Researchers funded by the Swiss National Science Foundation have made a chip-based device that can generate a laser signal with frequencies spaced in a comb-like fashion. Their work could be used in telecommunications applications and in chemical analysis.
In general, light and water waves alike stretch out and dissipate as they move further and further away from their source. However, there is a type of wave that maintains its shape as it propagates: solitons.
Researchers funded by the Swiss National Science Foundation (SNSF) have successfully produced optical solitons – light waves that retain their shape – using a microresonator. The light is composed of a range of frequencies separated very precisely by the same distance, producing what physicists call a frequency comb, since it resembles the regular spacing between the teeth of a comb.
A new record
To generate the solitons, researchers at EPFL and the Russian Quantum Center in Moscow have used microresonators. “These microscopic ring-shaped structures are made from very fine silicon nitride,” explains Tobias Kippenberg, the EPFL group leader.
“They are capable of storing for a few nanoseconds the light of the laser to which they are coupled. This period of time is sufficient for the light to circumnavigate the ring thousands of times and to accumulate there, which strongly increases the intensity of the light.” The interaction between the microresonator and the light becomes non-linear. The laser, which is normally continuous by nature, is converted into ultra-short pulses: solitons.
By adapting the parameters for manufacturing microresonators, the EPFL researchers additionally managed to generate a so-called soliton Cherenkov radiation. This broadens the frequency spectrum: the comb contains a greater number of teeth. Published in Science (*), the results have set a new record for this type of structure. The frequencies generated now extend over two thirds of an octave compared with the frequency of the laser.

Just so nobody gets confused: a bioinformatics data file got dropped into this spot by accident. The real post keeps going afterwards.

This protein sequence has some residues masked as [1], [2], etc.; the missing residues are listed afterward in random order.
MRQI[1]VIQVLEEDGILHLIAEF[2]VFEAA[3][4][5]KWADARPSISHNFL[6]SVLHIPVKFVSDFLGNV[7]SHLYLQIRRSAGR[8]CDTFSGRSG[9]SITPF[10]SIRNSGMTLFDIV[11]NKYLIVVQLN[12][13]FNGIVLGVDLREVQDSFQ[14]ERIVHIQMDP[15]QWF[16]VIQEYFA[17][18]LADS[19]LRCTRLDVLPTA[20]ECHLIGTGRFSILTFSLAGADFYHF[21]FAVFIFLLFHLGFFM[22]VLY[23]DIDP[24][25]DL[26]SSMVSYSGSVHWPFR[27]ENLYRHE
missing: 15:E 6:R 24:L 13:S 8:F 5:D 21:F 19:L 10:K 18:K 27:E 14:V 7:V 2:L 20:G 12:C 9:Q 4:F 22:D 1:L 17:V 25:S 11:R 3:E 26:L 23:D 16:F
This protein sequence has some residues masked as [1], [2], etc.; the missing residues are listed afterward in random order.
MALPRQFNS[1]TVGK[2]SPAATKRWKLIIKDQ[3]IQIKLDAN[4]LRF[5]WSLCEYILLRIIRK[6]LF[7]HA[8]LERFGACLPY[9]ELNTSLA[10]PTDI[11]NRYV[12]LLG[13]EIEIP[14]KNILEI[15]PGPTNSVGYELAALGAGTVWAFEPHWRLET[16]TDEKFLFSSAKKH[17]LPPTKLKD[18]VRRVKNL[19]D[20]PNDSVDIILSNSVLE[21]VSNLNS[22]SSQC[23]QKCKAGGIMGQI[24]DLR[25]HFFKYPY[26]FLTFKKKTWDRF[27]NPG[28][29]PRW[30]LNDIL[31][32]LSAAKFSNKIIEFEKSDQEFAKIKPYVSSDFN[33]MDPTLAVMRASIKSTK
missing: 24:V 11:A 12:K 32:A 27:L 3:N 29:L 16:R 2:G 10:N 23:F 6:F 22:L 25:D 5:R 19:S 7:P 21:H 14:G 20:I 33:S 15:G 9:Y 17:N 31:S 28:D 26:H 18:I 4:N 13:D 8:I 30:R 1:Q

“These results represent a promising advance for applications that require many widely spaced frequencies,” says Kippenberg. In the context of optical communications, one single laser would be enough to create a range of individual frequencies which could separately carry information. Chemical spectroscopy and atomic timekeeping are other potential fields of application. “We have filed a patent, since there is potential for further technological developments,” says Kippenberg.
Frequency combs, a discovery by Theodor Hänsch and John Hall that won them a Nobel Prize for Physics in 2005, are generally created using very large lasers. “The ability to produce optical frequency combs using small chips represents an interesting advance for making them more user-friendly,” says Tobias Kippenberg.
(*) V. Brasch et al.: Photonic chip–based optical frequency comb using soliton Cherenkov radiation, Science 10.1126/science.aad4811 (2015).
(Available to journalists as a PDF file from the SNSF: firstname.lastname@example.org)
Prof. Tobias J. Kippenberg
Laboratory of Photonics and Quantum Measurements
Tel: + 41 21 693 44 28 or +41 79 535 00 16
(Reachable from 7 January, 11.30 a.m.)
This press release can be found on the website of the SNSF:
Media - Abteilung Kommunikation | idw - Informationsdienst Wissenschaft
Hope to discover sure signs of life on Mars? New research says look for the element vanadium